<p>For better or worse, millennials have changed the way our economy works. But millennia will be hardest hit by the economic consequences of the new coronavirus. While some analysts believe that the record high unemployment rate for this generation will be temporary, there is no guarantee. Many of the companies that hired these workers will not return. And when this generation’s purchasing power declines, there are several stocks to avoid even when the economy reopens.
According to the Pew Research Center, millennia are the generation born between 1981 and 1996. This means that they are between 24 and 39 years old. Their lifestyle is governed by some common principles such as sharing economy, emphasis on digital solutions, prioritization of well-being and acceptance of financial technology (or fintech) in combination, or sometimes as an alternative, to traditional banking.
But this generation has also avoided some of the more conventional rites of passage as home ownership. In some cases, millennia do not even own a car. In the name of justice, part of the decision-making process is due to the fact that this generation is more likely to bear a heavy burden on student debt.
But until recent years, many millennia experienced an unemployed recovery in the economy. Their actual job did not reflect their college degree or the cost of that degree.
And that means many millennia are less equipped to navigate the financial burden that will be placed on them. Here are three stocks to avoid as long as millennials are unemployed:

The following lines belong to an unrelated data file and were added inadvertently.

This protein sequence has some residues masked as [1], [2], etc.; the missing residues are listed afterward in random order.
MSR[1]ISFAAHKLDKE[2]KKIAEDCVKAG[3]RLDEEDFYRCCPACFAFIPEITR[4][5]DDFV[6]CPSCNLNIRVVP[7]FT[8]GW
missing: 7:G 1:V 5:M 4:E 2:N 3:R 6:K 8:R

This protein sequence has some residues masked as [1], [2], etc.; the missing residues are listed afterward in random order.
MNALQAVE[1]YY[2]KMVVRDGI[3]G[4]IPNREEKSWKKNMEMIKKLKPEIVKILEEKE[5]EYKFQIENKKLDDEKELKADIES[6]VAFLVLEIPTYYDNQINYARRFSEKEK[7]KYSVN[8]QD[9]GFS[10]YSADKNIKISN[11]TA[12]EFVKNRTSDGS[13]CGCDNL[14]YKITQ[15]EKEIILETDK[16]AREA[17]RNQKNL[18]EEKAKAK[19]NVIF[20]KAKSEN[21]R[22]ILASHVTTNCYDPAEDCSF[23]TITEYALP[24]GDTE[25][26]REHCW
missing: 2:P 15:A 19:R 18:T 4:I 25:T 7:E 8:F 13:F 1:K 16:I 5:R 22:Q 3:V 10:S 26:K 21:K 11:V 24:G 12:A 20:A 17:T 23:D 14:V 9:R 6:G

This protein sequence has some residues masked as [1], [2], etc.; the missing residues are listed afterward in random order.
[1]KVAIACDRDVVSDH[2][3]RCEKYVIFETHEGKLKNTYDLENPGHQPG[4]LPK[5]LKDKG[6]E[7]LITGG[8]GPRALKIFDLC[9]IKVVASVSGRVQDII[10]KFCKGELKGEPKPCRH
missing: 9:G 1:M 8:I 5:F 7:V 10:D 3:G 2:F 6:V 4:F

TripAdvisor (NASDAQ: TRIP) Grubhub (NYSE: GRUB) Tesla (NASDAQ: TSLA) Stocks to Avoid: TripAdvisor (TRIP)
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For millennia, how they spend their free time and vacation is often measured by what they do more than where they go. TripAdvisor was among the first to embrace this trend in the early 2000s. In fact, TripAdvisor is the world’s largest provider of bookable experiences.
As proof of this, the company’s Experience and Restaurants unit increased 29% compared to the same period last year during the first quarter of 2019. In fact, the company made an aggressive turn towards the Experience and Dining category. But as a report in Seeking Alpha highlights, this unit was responsible for only $ 5 million in profits for the company in 2019. And the company is experiencing increasing competition from Alphabet (NASDAQ: GOOG, NASDAQ: GOOGL) which has led to massive job cuts at the company.
A study from McKinsey & Co. and the US Bureau of Economic Analysis from 2019 showed that total experience-related expenditure in recent years has increased more than both personal consumption (1.5x) and expenditure on goods (4x).
Not surprisingly, millennia are leading this growth trend. In 2016, this generation spent 62% more on experience-related expenses than Generation X and 37% more than Baby Boomers. Armed with that statistic, it does not take much to connect the points and say that the TRIP share is in a tough year 2020.